Count your long weekends in 2014 for some global destinations, courtesy of the intrepid and well-heled staff of The City Paper writers:
The Maltese Spring
With good connectivity on the Colombia – Europe route as well as, the possible elimination 2014 of the Schengen visa, why not explore one of Europe’s Mediterranean treasures? The windswept islands of Malta. With excellent roads and the trusted blue “bendy” buses which depart historic Valletta to every bay and corner of the largest of three islands in the archipelago, you can explore a country which has been fought over and invaded since the earliest of days.
Stroll the ramparts of Malta’s limestone citadel, Mdina, with its panoram- ic views. For lunch do as the Maltese do: a platter of olives, capers, goat cheese and sundried tomatoes. Facing the jewel of Mdina is Mosta with its massive dome cathedral. Spend an afternoon in the fortified capital, Valetta, with its painted balconies and graceful palaces which once belonged to the Knights of Malta. In the picturesque fishing bay of Marsaxlokk you can see local fishermen mending their nets and unloading fresh catch, all in the shadows of a luzzu, traditional fishing boat painted with their “Osiris” eyes and a design dating back to the island’s ancient settlers, the Phoenicians.
With megalithic temples and not for the faint-hearted underground burial site, the Hal Saflieni Hypogeum, Malta’s layered history must be explored at one’s leisure. Don’t rush across this small nation at the cross- roads of Europe and Africa. To escape Valletta and the casino culture of Portomaso Bay, take the ferry to nearby Gozo, passing the rocky outcrop of Comino with its Blue Lagoon.
Summer in Salvador
It will be next to impossible to find a room a Rio de Janeiro this summer with the highly anticipated FIFA World Cup. But, if you are looking to soak up some Brazilian sun and culture then Salvador, in the state of Bahia (and at the tip of the northeast), will satisfy your cravings. Perched over the Bay of All Saints and once an important slave port on the Atlantic Ocean, Salvador’s Rio Vermelho neighborhood is steeped in history and home to some of the seductive nightlife in the country. In its brightly painted plazas one can observe women in traditional Bahian dresses making acarajé; balls of dough deep-fried in dendê oil. Browse the craft shops and boutiques of Pelourinho and meander its cobble stone streets.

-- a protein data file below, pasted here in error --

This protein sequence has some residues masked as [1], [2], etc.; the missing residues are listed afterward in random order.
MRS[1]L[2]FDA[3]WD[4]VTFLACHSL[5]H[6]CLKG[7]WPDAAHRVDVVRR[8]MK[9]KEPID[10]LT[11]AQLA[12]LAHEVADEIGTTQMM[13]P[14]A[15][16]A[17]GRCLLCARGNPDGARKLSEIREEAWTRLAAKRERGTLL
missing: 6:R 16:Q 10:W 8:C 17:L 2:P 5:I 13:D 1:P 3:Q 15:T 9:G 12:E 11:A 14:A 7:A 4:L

You can always watch a game with a cold beer in one of the many cafés overlooking the sloped streets of the old town, drowning out the roar of stadiums as roving drum bands drive the rhythm of a city immersed in the African traditions.
If planning a trip to North America and all that cosmopolitan cities such as New York, Boston, Toronto and Chicago, have to offer after the ‘Polar Vortex’ why not cash in those extra air miles and explore the cliffs and coves of Canada’s beauti- ful Nova Scotia province? Connected to the continent, Nova Scotia seems more of an island adrift in the North Atlantic, shrouded in sea fog and pummeled by waves. More pine forest than an expanse of moors (as is the Emerald Isle), Nova Scotia at the beginning of autumn is all color – green roof barns projected against blue skies and tables set with platters of bright red lobster. Nova Scotia’s Atlantic shore is home to fishermen, who still brave the ocean’s tides and storms. Beaches covered in pebbles, give way to lobster towns decked with wooden wharfs and painted homes. From the capital Halifax to Yarmouth in the south, Nova Scotia was settled by fierce British Loyalists, who turned rumrunners back in the 19th century to meet a rising demand in spirits of New Yorkers and Bostonians during Prohibition. Today, Nova Scotia is a genteel place, protected by lighthouses, such the much-visited Peggy’s Cove. Perched on a barren granite shelf, this iconographic lighthouse is the beaming heart of a cozy fishing community.
Enjoy a traditional lobster pot in the many restaurants of nearby Chester before heading inland to Halifax and home.